There are many stages in a parent’s life. We wear many hats and we bear much responsibility. My children range in age from 7 to 21. I’m fairly confident in my ability to parent young children and even adolescents. (Can one ever be truly confident when it comes to raising teenagers?) The area of parenting where I have the least amount of experience is that of being a parent to adult children.
Over the past couple of years I have struggled to know exactly what my role is in their life is. I have found it difficult to find the balance between being too overbearing and too hands off. I have struggled with knowing when to open my mouth and offer wisdom, and when to keep it shut. I have worried about pushing them out of the nest too soon. And I have also had to navigate giving a gentle push when a child needed to spread their wings and leave the safety of the nest.
I remember when my oldest daughter was first learning how to drive. The very thought of her getting in a car and driving somewhere alone terrified me. An older and wiser mom told me, “This is when you really learn how to pray.” I thought about those words and took them to heart. I decided that whenever worry for my children would creep into my heart and mind, I would pray. My prayer life has grown exponentially since the day my daughter got her license and drove herself to work nearly five years ago.
I have always believed in the power of prayer. I have always prayed for my children. All of them. But, I am finding that my chief role in my adult children’s lives is that of personal prayer warrior. My husband and I both take this role very seriously. We pray together for our children and we pray on our own. Sometimes we are surprised to learn that we have both been praying for the exact same things even though we never discussed it with each other. And other times we have prayed very different prayers for our children. Just as we often balance each other out in life, we seem to balance each other out in our prayers for our children.
Our children have been raised in the church. They have been homeschooled. Somehow I always thought that raising them this way meant that they wouldn’t have to struggle with certain things. I was wrong. My children have struggled with hard things. And as a mother, I have stormed the gates of hell in prayer for my children.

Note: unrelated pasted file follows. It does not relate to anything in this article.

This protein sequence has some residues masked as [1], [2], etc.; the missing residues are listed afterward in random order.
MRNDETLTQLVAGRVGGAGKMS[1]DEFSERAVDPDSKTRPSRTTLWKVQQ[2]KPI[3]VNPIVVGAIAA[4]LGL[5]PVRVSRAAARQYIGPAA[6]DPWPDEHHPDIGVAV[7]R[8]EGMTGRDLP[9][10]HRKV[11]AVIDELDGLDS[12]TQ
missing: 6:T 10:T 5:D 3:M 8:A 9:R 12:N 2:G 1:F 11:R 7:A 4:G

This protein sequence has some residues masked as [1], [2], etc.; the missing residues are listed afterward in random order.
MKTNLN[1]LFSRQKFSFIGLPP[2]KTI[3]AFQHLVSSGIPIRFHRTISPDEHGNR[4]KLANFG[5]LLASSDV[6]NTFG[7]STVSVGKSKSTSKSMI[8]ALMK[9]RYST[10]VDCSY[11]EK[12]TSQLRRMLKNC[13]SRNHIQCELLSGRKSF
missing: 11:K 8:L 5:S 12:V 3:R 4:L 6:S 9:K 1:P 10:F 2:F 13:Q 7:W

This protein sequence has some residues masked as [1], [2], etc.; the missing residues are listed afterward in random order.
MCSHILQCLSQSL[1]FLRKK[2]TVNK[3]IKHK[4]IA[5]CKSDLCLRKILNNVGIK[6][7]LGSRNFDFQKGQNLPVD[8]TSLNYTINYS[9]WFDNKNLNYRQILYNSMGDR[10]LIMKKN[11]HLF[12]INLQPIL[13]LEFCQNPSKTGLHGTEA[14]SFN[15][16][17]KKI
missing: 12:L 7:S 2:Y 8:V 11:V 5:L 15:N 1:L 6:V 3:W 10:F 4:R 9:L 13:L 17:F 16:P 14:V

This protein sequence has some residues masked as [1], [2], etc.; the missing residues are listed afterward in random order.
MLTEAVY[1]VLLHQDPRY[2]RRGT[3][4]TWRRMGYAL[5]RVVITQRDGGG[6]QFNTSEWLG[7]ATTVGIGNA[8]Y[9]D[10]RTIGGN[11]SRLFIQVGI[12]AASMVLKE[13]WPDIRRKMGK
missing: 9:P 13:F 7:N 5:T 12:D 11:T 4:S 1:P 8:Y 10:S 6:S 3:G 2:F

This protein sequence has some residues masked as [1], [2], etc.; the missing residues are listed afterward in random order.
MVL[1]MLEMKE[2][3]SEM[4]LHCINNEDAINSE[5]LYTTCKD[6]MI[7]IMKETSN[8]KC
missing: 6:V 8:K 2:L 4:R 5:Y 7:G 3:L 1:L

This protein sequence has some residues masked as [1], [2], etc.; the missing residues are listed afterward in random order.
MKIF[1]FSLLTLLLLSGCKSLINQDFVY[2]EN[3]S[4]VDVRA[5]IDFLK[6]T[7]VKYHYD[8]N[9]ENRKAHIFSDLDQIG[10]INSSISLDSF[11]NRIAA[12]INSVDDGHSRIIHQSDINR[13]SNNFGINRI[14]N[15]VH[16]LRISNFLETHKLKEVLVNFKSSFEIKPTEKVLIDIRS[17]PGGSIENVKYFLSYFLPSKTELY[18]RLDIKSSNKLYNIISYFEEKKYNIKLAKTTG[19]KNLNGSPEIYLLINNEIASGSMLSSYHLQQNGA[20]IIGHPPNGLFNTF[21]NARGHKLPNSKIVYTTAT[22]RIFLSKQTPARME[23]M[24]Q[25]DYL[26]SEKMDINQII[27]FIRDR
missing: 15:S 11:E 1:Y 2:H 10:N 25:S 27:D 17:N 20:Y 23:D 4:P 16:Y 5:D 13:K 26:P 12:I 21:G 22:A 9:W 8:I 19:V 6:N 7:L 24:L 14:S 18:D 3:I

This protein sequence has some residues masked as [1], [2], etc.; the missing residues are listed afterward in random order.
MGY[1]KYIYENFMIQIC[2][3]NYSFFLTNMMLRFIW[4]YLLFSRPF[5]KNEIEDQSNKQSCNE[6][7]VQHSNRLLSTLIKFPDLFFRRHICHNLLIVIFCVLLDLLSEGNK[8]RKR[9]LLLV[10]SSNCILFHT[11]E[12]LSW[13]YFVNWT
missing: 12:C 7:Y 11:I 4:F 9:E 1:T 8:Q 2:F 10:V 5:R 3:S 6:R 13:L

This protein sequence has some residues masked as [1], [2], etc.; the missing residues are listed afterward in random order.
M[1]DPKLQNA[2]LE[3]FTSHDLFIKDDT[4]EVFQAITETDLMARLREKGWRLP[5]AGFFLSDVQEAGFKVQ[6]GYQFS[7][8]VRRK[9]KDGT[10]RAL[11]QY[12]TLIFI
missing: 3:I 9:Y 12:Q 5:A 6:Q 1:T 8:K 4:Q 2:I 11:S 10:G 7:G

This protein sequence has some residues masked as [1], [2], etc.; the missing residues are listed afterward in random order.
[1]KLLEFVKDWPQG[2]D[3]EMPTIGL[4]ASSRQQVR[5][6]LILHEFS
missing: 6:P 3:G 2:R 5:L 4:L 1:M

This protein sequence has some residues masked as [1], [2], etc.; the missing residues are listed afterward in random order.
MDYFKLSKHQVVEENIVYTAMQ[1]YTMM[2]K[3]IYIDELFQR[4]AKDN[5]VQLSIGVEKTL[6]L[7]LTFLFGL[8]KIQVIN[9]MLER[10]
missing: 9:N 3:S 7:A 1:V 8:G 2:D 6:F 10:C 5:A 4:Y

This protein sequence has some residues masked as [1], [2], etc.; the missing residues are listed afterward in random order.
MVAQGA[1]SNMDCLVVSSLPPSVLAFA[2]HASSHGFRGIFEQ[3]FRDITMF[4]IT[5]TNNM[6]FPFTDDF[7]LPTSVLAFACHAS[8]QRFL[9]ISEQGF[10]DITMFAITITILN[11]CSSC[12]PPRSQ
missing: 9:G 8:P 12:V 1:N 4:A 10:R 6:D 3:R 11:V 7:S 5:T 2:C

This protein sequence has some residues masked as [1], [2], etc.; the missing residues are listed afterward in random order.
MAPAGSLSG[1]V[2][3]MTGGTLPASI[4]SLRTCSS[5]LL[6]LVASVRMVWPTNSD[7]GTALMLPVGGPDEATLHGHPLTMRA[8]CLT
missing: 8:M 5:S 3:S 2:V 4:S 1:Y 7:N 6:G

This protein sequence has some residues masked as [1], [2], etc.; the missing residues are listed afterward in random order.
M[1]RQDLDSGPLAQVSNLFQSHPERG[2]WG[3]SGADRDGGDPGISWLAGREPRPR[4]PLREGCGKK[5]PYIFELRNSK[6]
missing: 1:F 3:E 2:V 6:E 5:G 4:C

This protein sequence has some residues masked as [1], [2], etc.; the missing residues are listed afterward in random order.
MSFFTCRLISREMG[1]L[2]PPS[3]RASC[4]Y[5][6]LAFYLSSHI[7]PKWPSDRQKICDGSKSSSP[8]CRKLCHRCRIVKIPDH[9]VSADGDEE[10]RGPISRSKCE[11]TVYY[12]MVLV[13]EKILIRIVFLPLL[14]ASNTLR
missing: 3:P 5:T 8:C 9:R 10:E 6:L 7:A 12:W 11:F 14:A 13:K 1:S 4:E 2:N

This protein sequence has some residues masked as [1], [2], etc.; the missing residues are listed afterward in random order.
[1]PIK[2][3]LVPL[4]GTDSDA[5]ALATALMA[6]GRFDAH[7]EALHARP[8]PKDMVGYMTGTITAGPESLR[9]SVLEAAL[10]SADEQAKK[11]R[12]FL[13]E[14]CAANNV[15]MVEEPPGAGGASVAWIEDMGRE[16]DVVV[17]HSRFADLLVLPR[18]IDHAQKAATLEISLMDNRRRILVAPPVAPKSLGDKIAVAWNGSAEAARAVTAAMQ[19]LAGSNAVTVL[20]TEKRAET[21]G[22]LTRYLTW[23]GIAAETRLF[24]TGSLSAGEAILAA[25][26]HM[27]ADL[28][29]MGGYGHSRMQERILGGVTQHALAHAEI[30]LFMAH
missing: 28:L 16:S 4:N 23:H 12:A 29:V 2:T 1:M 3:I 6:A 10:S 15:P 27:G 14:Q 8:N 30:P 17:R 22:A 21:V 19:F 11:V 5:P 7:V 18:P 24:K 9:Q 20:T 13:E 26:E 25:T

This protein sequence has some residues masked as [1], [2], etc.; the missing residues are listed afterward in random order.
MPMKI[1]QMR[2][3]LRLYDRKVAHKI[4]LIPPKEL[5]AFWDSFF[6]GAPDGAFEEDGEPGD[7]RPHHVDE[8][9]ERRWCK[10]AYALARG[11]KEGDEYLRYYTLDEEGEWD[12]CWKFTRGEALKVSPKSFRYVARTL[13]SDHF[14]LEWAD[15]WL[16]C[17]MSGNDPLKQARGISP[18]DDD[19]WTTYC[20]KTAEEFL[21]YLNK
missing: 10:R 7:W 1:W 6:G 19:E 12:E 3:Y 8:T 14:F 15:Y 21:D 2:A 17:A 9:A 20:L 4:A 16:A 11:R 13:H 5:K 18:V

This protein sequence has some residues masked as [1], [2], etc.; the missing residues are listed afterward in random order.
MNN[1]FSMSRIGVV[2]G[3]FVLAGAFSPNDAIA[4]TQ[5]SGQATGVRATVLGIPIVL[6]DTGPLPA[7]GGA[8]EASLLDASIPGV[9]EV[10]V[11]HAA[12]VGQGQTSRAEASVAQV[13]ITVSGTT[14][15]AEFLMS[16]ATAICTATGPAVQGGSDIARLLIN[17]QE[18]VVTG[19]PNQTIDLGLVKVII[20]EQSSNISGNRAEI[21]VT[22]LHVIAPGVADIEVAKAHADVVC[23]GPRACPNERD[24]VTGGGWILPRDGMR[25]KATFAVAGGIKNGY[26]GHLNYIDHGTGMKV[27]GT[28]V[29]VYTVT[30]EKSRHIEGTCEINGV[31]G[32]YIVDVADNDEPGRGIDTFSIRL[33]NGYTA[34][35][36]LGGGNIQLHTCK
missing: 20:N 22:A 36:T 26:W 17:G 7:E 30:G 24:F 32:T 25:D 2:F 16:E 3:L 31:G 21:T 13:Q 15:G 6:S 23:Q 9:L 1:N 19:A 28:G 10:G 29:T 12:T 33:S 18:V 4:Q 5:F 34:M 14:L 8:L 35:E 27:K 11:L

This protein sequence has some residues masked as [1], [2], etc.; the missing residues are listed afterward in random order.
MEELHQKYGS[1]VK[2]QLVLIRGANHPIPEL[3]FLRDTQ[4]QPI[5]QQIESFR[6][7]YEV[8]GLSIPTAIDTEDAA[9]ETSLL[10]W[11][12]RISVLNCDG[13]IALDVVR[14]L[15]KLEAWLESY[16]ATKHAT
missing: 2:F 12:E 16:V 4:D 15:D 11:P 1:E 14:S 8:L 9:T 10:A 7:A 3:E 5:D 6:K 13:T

Maybe you think that praying is naïve. However, I can tell you from first-hand experience that prayer moves mountains. And I have seen mountains moved in my children’s lives. There are mountains still to be moved, but I am fully confident that even when I cannot see what the Lord is doing, He is working in my children’s lives.
One reason why I believe so much in the power and the importance of a parents prayers is because of my own life. I was raised by a single mom who prayed every day for my brother and I. Her specific prayer was that the Lord would step in and be our father. She knew her insufficiencies. She knew she could not do this on her own. I didn’t know that she prayed that prayer but as I became a woman I came into a very deep relationship with the Lord. I truly know him as my father. My heavenly father has loved me, cared for me, protected me, led me out of dark places and blessed me. I know that my mom’s prayers for my brother and I have been absolutely instrumental in our lives.
Sometimes as parents you will feel prompted to pray for your children in specific ways. Yesterday, at about the same time, my husband and I both prayed, separately, for our daughter’s safety. About five minutes after I prayed for her, the phone rang. It was the call that I have been dreading for years. My daughter was in a car accident. She’s OK. She’s sore and bruised and has a concussion. Her car is totaled. But she is safe. I called my husband to tell him and he responded, “I was just praying that God would protect her today!” Would the end results have been the same if my husband and I had not prayed for her? I don’t know. Maybe. However, I do believe that God put that prompting in both of our hearts to pray for her. And I am glad that we obeyed.
So, I just wanted to hop on here to encourage other parents to pray for your children. Pray for them daily. Pray for them when you’re worried about them. Pray for them when thoughts of them pop into your head. And pray for them when you feel prompted to do so. One of your most important jobs as a parent is to cover your children in prayer. Prayer is not just positive thinking. Prayer is powerful communication with God, who loves our children more than we can even imagine.